Q: Where can I find the best hotel deals online? —Jacob Kipp, Lafayette, Calif.
A: “New functionality at tried-and-true booking sites has made finding low rates simpler than ever. Bing recently added a tool that allows you to compare current rates with historical ones in thirty U.S. cities; a map pops up with hotel options flagged by color (green is a steal, yellow is average, and red means steer clear). The Orbitz Hotel Price Assurance Guarantee refunds you the difference if another user on the site gets a better deal than you. With its Welcome Rewards program, Hotels.com now incentivizes loyalty by giving you points toward free nights every time you book.” —T+L features editor Niloufar Motamed.
Q: I am planning a trip to the East Coast this summer. What are some of the best hiking trails? —Isabele Kimpton, Wooster, Ohio
A: New York’s Mount Jo is a great choice for beginners, thanks to its free, guided nature tours up a two-mile path with summit views of the Adirondack High Peaks region. A more difficult challenge can be found on Vermont’s third-highest peak, Camel’s Hump. The gradually ascending 6.8-mile Monroe Loop culminates in panoramic views of New Hampshire’s White Mountains. And Mount Desert Island, in Maine’s Acadia National Park, offers two short but technical trails: the 1.6-mile Precipice and the one-mile Beehive, both of which involve steep climbs with the chance to view endangered peregrine falcons.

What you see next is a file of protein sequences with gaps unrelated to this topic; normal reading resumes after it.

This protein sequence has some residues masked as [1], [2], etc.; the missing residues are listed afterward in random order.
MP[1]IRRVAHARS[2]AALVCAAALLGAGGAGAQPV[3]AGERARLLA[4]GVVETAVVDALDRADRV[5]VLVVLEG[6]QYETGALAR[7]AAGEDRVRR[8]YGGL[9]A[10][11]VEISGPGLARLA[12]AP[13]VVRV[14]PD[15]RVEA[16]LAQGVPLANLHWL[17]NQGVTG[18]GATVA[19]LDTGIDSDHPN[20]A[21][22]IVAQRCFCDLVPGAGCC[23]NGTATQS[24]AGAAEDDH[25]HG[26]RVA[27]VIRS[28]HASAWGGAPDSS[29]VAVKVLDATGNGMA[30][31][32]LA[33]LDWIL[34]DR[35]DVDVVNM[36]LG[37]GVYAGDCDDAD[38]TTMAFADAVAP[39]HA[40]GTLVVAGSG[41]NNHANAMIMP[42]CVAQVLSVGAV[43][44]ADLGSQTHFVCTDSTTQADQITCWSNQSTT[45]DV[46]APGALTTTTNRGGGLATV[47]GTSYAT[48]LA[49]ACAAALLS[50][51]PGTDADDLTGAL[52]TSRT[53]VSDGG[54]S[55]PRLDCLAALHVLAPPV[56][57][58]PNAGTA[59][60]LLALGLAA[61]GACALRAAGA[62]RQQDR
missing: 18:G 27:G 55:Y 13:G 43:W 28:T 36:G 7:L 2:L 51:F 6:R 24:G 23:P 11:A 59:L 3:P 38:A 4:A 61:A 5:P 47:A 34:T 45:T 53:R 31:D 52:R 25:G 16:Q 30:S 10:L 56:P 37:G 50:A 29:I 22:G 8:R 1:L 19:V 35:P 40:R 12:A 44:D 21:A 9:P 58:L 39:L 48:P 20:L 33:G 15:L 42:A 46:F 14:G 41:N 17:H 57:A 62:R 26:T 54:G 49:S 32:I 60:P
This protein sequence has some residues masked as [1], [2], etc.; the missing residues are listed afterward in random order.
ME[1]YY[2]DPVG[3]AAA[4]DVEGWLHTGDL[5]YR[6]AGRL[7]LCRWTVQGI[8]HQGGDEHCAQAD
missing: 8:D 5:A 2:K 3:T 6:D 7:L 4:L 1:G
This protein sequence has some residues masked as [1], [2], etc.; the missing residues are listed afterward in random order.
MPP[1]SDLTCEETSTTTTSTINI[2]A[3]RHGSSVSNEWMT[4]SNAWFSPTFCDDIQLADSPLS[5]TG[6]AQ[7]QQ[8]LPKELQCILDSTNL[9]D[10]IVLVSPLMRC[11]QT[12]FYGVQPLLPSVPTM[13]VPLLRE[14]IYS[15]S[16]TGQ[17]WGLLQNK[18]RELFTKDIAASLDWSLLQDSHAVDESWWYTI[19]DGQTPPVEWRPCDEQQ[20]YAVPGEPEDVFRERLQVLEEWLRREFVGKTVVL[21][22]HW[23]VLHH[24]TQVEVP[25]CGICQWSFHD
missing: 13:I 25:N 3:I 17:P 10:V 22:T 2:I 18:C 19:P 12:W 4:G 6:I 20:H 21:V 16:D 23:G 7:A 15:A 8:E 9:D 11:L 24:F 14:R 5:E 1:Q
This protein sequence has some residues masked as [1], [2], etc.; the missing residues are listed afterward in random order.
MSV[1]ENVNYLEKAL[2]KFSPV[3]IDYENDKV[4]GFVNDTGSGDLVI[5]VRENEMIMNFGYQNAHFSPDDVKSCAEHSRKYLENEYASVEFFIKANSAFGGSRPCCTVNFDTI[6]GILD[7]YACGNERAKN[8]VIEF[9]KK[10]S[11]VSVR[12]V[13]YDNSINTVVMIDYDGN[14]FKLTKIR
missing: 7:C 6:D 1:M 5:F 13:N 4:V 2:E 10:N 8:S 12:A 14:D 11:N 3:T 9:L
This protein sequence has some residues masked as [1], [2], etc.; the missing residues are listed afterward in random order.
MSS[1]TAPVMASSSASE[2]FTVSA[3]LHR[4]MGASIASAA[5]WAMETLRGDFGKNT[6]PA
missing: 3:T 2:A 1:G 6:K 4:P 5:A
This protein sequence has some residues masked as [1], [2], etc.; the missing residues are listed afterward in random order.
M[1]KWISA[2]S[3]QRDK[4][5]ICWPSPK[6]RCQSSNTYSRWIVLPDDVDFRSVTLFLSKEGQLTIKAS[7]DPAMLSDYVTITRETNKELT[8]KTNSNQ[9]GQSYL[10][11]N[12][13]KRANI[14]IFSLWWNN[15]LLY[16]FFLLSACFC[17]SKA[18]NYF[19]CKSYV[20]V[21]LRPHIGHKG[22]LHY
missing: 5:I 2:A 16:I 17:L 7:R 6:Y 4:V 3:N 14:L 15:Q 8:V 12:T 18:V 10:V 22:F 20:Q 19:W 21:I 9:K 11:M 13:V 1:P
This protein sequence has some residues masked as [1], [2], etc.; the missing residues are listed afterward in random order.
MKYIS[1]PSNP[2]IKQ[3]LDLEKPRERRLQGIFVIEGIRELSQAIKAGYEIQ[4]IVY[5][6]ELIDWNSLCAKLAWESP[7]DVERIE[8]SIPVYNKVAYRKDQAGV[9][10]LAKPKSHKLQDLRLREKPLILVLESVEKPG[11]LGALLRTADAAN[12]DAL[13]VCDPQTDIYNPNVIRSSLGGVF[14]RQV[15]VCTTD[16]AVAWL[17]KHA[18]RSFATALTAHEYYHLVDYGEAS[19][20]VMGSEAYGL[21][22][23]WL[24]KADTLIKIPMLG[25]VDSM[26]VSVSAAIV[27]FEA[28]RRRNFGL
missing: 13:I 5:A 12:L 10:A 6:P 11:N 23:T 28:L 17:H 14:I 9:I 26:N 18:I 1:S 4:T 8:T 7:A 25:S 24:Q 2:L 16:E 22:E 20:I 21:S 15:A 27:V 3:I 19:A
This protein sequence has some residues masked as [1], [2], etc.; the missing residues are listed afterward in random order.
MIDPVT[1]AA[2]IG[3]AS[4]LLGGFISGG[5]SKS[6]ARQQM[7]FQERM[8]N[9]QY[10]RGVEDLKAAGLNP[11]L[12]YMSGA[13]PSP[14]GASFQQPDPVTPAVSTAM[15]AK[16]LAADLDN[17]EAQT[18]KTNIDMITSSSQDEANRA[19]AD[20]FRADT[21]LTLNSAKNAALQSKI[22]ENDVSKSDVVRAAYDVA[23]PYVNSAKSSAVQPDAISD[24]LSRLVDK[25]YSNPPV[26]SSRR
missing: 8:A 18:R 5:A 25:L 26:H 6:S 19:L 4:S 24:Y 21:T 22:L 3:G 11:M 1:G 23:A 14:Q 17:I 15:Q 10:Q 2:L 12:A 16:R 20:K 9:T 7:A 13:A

Q: Can you recommend an outfitter offering a classic cultural itinerary in Egypt this fall? —Mark Gregory, Setauket, N.Y.
A: The 15-day Discover Egypt trip from eco-friendly Intrepid Travel (intrepidtravel.com; from $1,215 per person, double) covers the major sites—the Sphinx, Giza Pyramids, and Valley of the Kings—and includes an overnight stay with a Nubian family in a traditional mud-walled house. Lindblad Expeditions (expeditions.com; from $4,700 per person, double) is offering a 10-day Egyptologist-led Nile cruise aboard the 54-person Salacia with shore excursions to the Temple of Horus and the Luxor Museum, among other spots. Finally, Ker & Downey (kerdowney.com; prices vary) creates customized itineraries that may include guided tours of Cairo’s bazaars and ancient Alexandria.